Here is a list of other handouts or props I have used or may use:

  • Old maps - You can make a map look old either by buying paper that looks old, or soaking the paper in coffee then letting it dry.  Burning the edges may also help.
  • Gold pieces - I have seen poker chips spray-painted gold used before.  Use these as treasure or as the gold pieces in Three Dragon Ante.
  • Tavern/Inn menu - My players in New Sarshel visited The Griffon’s Roost, and upon being seated by the waitress, they were given a menu (see below).
  • Foreign/old currency - Use these as gold or silver pieces.
  • Old bottles - It might sound cheesy, but wait til you see your player’s face when they open it and there is a letter or a potion inside.
  • Old jewelry - Your player can really wear that amulet.  Ask your Grandma or head to a local antique shop.
  • Treasure cards - I used a Magic the Gathering card set maker/editor ( to make treasure cards - different coin values and amounts, gems, jewels, magic items, etc. to give to the players as they find treasure, to give them a visual and to help them keep track of their loot (see below). 

What player handouts and props have you used?  What have you, as a player, received or seen?  We would love to hear about how you are making your game more exciting and fun to play!

Until next time, have fun and keep the dice rolling!

Thursday, September 3, 2009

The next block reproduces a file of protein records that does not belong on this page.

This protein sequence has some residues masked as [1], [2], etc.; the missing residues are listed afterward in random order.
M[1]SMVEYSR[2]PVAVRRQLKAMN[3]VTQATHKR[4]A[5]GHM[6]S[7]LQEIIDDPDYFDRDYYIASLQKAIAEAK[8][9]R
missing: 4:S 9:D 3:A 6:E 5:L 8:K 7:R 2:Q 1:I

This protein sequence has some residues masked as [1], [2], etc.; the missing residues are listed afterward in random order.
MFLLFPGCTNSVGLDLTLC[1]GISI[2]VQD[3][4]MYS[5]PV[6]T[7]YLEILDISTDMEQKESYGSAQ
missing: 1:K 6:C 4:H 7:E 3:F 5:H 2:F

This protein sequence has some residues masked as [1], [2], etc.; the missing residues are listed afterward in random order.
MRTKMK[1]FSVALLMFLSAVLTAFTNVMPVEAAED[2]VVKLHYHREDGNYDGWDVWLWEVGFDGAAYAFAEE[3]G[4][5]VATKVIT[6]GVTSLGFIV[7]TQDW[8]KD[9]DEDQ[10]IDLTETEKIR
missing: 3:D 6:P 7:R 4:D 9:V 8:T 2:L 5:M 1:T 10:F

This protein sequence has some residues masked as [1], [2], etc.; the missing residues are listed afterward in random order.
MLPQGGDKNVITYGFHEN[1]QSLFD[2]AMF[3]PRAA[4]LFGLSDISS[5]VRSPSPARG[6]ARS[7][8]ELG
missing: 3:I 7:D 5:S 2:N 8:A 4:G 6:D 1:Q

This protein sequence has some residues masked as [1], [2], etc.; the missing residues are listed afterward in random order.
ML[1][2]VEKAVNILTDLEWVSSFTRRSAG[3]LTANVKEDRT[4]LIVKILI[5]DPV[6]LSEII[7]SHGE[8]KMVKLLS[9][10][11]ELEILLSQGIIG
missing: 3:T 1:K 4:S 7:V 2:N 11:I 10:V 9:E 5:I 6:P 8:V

Rules for Drunken D&D That Rule!

Disclaimer: Do not drink and drive.  Always designate a sober driver.  Do not drink if you are not of legal age.  As always, drink responsibly

What you need to play:
Liquor (if your party enjoys it)

Rules of the game:
Whenever a PC or DM rolls a natural 1 on a d12 or d20, they must take one sip.
Whenever a PC is immobilized/stunned/dazed/knocked prone, they must take a sip.
Whenever a PC or DM rolls a natural 20, they must take a shot or chug a beer.
Whenever a PC or DM gets up from the table, they must take a sip.
Whenever a PC or DM’s phone goes off, they must take a sip.
Whenever a PC or DM has to crack open a core rulebook, take a sip.
Whenever a PC bloodies a monster, the DM takes a sip.
Whenever a PC kills a monster, the DM takes 2 sips.
Whenever a PC becomes bloodied, they must take a sip.
Whenever a PC becomes unconscious, they must drink half a beer or shot.
Whenever a PC dies, they must chug one beer or drink one shot.
Whenever a PC spends a healing surge, they give one sip to anyone at the table.